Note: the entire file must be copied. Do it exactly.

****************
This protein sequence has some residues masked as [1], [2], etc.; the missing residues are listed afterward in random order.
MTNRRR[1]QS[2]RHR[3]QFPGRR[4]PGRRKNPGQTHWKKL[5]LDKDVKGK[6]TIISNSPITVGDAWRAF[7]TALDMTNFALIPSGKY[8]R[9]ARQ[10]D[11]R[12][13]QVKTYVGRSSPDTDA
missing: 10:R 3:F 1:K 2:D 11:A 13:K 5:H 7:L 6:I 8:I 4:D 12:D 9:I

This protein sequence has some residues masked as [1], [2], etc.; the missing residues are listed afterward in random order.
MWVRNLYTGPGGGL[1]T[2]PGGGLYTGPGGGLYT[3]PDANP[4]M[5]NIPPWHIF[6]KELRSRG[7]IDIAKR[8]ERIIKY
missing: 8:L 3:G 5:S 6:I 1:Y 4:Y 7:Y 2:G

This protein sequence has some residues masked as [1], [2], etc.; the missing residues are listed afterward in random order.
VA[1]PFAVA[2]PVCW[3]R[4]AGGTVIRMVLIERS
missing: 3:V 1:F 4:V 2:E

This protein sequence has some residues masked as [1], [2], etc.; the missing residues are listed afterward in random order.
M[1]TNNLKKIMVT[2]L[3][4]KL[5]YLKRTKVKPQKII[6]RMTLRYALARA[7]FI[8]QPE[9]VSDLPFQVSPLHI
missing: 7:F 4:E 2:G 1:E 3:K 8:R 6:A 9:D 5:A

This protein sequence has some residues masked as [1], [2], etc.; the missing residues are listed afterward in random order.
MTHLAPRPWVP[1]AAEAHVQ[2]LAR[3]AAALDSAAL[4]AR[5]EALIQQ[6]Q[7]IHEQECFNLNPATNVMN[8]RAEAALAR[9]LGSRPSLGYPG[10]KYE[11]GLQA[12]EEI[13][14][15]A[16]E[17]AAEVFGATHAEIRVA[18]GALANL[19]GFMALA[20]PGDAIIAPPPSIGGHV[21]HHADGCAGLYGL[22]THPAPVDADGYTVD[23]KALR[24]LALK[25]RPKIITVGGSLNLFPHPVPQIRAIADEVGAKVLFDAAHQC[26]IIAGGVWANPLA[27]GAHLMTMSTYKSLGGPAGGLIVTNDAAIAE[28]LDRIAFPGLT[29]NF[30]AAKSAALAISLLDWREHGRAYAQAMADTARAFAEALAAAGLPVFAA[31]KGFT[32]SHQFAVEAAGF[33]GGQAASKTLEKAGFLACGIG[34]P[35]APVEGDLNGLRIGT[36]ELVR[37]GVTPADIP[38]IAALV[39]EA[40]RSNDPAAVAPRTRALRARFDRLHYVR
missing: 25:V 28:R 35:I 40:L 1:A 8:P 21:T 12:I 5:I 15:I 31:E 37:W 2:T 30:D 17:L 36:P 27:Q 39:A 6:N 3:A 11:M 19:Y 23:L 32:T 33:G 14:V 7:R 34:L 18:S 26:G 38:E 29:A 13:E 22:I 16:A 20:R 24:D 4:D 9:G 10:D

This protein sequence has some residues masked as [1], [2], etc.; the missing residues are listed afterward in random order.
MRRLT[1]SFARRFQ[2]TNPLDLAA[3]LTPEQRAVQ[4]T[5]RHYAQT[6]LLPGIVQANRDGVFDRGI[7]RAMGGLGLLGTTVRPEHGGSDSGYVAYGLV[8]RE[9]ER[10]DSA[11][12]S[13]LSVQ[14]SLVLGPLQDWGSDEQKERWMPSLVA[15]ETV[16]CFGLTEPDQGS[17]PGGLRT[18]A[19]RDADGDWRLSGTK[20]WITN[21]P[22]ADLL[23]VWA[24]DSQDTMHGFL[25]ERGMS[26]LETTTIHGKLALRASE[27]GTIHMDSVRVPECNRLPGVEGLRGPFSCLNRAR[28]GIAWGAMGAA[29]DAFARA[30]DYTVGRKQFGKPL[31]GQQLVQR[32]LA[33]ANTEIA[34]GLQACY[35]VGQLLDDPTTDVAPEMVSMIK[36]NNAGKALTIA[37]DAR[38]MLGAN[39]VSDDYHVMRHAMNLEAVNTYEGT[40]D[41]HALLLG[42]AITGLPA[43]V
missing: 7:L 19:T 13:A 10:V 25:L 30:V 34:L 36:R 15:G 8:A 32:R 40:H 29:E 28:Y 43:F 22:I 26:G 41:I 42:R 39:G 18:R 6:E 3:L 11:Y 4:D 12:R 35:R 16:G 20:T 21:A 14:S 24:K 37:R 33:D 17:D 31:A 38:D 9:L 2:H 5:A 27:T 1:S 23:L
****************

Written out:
This protein sequence has some residues masked as [1], [2], etc.; the missing residues are listed afterward in random order.
MTNRRR[1]QS[2]RHR[3]QFPGRR[4]PGRRKNPGQTHWKKL[5]LDKDVKGK[6]TIISNSPITVGDAWRAF[7]TALDMTNFALIPSGKY[8]R[9]ARQ[10]D[11]R[12][13]QVKTYVGRSSPDTDA
missing: 10:R 3:F 1:K 2:D 11:A 13:K 5:H 7:L 6:I 8:I 4:D 12:D 9:I

This protein sequence has some residues masked as [1], [2], etc.; the missing residues are listed afterward in random order.
MWVRNLYTGPGGGL[1]T[2]PGGGLYTGPGGGLYT[3]PDANP[4]M[5]NIPPWHIF[6]KELRSRG[7]IDIAKR[8]ERIIKY
missing: 8:L 3:G 5:S 6:I 1:Y 4:Y 7:Y 2:G

This protein sequence has some residues masked as [1], [2], etc.; the missing residues are listed afterward in random order.
VA[1]PFAVA[2]PVCW[3]R[4]AGGTVIRMVLIERS
missing: 3:V 1:F 4:V 2:E

This protein sequence has some residues masked as [1], [2], etc.; the missing residues are listed afterward in random order.
M[1]TNNLKKIMVT[2]L[3][4]KL[5]YLKRTKVKPQKII[6]RMTLRYALARA[7]FI[8]QPE[9]VSDLPFQVSPLHI
missing: 7:F 4:E 2:G 1:E 3:K 8:R 6:A 9:D 5:A

This protein sequence has some residues masked as [1], [2], etc.; the missing residues are listed afterward in random order.
MTHLAPRPWVP[1]AAEAHVQ[2]LAR[3]AAALDSAAL[4]AR[5]EALIQQ[6]Q[7]IHEQECFNLNPATNVMN[8]RAEAALAR[9]LGSRPSLGYPG[10]KYE[11]GLQA[12]EEI[13][14][15]A[16]E[17]AAEVFGATHAEIRVA[18]GALANL[19]GFMALA[20]PGDAIIAPPPSIGGHV[21]HHADGCAGLYGL[22]THPAPVDADGYTVD[23]KALR[24]LALK[25]RPKIITVGGSLNLFPHPVPQIRAIADEVGAKVLFDAAHQC[26]IIAGGVWANPLA[27]GAHLMTMSTYKSLGGPAGGLIVTNDAAIAE[28]LDRIAFPGLT[29]NF[30]AAKSAALAISLLDWREHGRAYAQAMADTARAFAEALAAAGLPVFAA[31]KGFT[32]SHQFAVEAAGF[33]GGQAASKTLEKAGFLACGIG[34]P[35]APVEGDLNGLRIGT[36]ELVR[37]GVTPADIP[38]IAALV[39]EA[40]RSNDPAAVAPRTRALRARFDRLHYVR
missing: 25:V 28:R 35:I 40:L 1:A 8:P 21:T 12:I 5:I 15:I 31:E 37:W 2:T 30:D 17:L 36:P 27:Q 39:A 6:N 3:A 11:M 19:Y 23:L 32:T 33:G 14:V 7:R 34:L 18:S 26:G 38:E 29:A 13:E 22:I 16:A 20:R 24:D 4:D 9:G 10:D

This protein sequence has some residues masked as [1], [2], etc.; the missing residues are listed afterward in random order.
MRRLT[1]SFARRFQ[2]TNPLDLAA[3]LTPEQRAVQ[4]T[5]RHYAQT[6]LLPGIVQANRDGVFDRGI[7]RAMGGLGLLGTTVRPEHGGSDSGYVAYGLV[8]RE[9]ER[10]DSA[11][12]S[13]LSVQ[14]SLVLGPLQDWGSDEQKERWMPSLVA[15]ETV[16]CFGLTEPDQGS[17]PGGLRT[18]A[19]RDADGDWRLSGTK[20]WITN[21]P[22]ADLL[23]VWA[24]DSQDTMHGFL[25]ERGMS[26]LETTTIHGKLALRASE[27]GTIHMDSVRVPECNRLPGVEGLRGPFSCLNRAR[28]GIAWGAMGAA[29]DAFARA[30]DYTVGRKQFGKPL[31]GQQLVQR[32]LA[33]ANTEIA[34]GLQACY[35]VGQLLDDPTTDVAPEMVSMIK[36]NNAGKALTIA[37]DAR[38]MLGAN[39]VSDDYHVMRHAMNLEAVNTYEGT[40]D[41]HALLLG[42]AITGLPA[43]V
missing: 7:L 19:T 13:A 10:V 25:L 30:V 34:L 36:R 15:G 8:A 32:R 40:H 29:E 28:Y 43:F 22:I 26:G 41:I 42:R 39:G 18:R 6:E 3:L 11:Y 4:D 12:R 35:R 16:G 20:T 21:A 14:S 24:K 37:R 33:D 17:D 31:A 38:D 9:L 2:H 5:A 27:T 1:S 23:L